violinist, Alfredo De La Fé, one of salsa’s
most respected and daring musicians, has been
playing his vibrant style of Cuban charanga for
three decades. De La Fé began studying
at the Amadio Roldan Conservatory in Havana at
the age of seven. At eleven, he moved to New York
City where he played Mendelssohn and Tchaikofski
at Carnegie Hall, earned a scholarship to the
prestigious Juilliard School, and joined the Metropolitan
In 1967, at the age of twelve, De La Fé
changed his musical direction from classical to
salsa after discovering New York’s Latin
Music scene where musicians were passionate about
charanga and violinists were in great demand.
In the same year, flautist José Fajardo
hired him, and taught him the art of nightclub
From this time on, De La Fé performed only
with salsa’s stars, including Celia Cruz,
Cheo Feliciano, Hector Lavoe, the Fania All Stars,
Ismael Miranda, and Charanga ’76. In 1972,
at only eighteen years of age, De La Fé
joined Eddie Palmieri’s band and became
one of the first solo violinists in a salsa orchestra.
When he moved to San Francisco in 1976, De La
Fé played with Santana for almost a year.
Shortly afterward, he returned to New York City
to play with Tipica ’73, one of Salsa’s
most successful young orquestas of the seventies.
1980, De La Fé recorded his first album,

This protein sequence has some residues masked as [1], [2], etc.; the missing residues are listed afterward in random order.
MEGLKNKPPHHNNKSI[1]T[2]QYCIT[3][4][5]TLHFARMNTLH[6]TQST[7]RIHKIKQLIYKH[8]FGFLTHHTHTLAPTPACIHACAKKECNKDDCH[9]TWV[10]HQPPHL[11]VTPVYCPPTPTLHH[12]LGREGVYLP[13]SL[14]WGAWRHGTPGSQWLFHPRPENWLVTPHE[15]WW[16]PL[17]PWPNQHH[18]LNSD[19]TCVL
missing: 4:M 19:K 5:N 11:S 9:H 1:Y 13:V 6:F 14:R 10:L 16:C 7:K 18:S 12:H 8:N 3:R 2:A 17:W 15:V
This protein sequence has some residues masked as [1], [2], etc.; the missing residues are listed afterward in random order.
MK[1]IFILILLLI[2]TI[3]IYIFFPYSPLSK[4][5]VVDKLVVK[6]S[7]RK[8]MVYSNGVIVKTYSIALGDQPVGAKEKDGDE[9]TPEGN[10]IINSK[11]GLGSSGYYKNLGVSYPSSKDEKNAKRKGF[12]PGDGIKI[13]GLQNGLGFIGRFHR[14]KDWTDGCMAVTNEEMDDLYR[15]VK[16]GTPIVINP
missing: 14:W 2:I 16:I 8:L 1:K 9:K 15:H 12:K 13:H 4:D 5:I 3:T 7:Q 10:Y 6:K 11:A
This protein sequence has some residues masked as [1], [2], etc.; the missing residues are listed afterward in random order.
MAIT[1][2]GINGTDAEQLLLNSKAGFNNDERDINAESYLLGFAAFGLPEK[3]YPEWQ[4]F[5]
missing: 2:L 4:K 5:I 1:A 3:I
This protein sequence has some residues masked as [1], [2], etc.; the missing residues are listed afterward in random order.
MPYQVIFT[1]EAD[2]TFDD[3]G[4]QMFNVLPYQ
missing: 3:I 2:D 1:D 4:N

Alfredo, for which he received three Grammy nominations.
His second and third albums, Para Africa con Amor
and Alfredo De La Fé and Charanga 1980,
were released in 1980. The following year, De
La Fé formed a group of his own and released
Triunfo with them, which became a number two hit
in Europe and in Latin American. Taking a break
from the dance scene in 1981, De La Fé
joined Tito Puente’s Latin Jazz Ensemble,
a group that dedicated itself to improvisation,
and enduring solos.
Alfredo explored the world throughout the eighties,
living for a time in Colombia, where Cuban music
is sacred. His album, Colombia, containing the
hit single "La Botja del Abuelito",
was released in 1984.
In 1990, De La Fé released his first two
records produced by Discos Fuentes, Salsa and
Violines de Alfredo De La Fé. His 1995
album, Le Salsa de los Dioses produced the hit
"Ya no te Estoy Creyendo", which has
become one of salsa radio’s most frequently
played favorites. With the release of Latitudes
in 1999, a collection of primarily self-written
songs, De La Fé paid tribute to the Cuban
musical tradition, which inspired his life.